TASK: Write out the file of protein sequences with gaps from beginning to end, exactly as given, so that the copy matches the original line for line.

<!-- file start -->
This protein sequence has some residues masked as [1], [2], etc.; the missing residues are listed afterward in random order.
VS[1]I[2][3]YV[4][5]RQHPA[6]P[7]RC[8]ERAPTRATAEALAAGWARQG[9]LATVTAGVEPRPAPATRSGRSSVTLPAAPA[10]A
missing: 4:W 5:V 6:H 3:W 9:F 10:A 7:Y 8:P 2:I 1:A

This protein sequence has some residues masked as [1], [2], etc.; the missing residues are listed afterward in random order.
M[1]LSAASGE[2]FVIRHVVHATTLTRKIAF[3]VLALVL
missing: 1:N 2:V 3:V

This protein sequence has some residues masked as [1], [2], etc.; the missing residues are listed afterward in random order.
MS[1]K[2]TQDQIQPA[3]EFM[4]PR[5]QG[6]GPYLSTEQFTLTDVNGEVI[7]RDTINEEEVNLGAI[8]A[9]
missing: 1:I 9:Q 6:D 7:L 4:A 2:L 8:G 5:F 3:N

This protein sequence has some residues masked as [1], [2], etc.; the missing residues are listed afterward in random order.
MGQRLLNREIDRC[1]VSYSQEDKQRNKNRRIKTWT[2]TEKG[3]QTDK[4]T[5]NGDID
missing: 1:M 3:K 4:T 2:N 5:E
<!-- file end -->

This protein sequence has some residues masked as [1], [2], etc.; the missing residues are listed afterward in random order.
VS[1]I[2][3]YV[4][5]RQHPA[6]P[7]RC[8]ERAPTRATAEALAAGWARQG[9]LATVTAGVEPRPAPATRSGRSSVTLPAAPA[10]A
missing: 4:W 5:V 6:H 3:W 9:F 10:A 7:Y 8:P 2:I 1:A

This protein sequence has some residues masked as [1], [2], etc.; the missing residues are listed afterward in random order.
M[1]LSAASGE[2]FVIRHVVHATTLTRKIAF[3]VLALVL
missing: 1:N 2:V 3:V

This protein sequence has some residues masked as [1], [2], etc.; the missing residues are listed afterward in random order.
MS[1]K[2]TQDQIQPA[3]EFM[4]PR[5]QG[6]GPYLSTEQFTLTDVNGEVI[7]RDTINEEEVNLGAI[8]A[9]
missing: 1:I 9:Q 6:D 7:L 4:A 2:L 8:G 5:F 3:N

This protein sequence has some residues masked as [1], [2], etc.; the missing residues are listed afterward in random order.
MGQRLLNREIDRC[1]VSYSQEDKQRNKNRRIKTWT[2]TEKG[3]QTDK[4]T[5]NGDID
missing: 1:M 3:K 4:T 2:N 5:E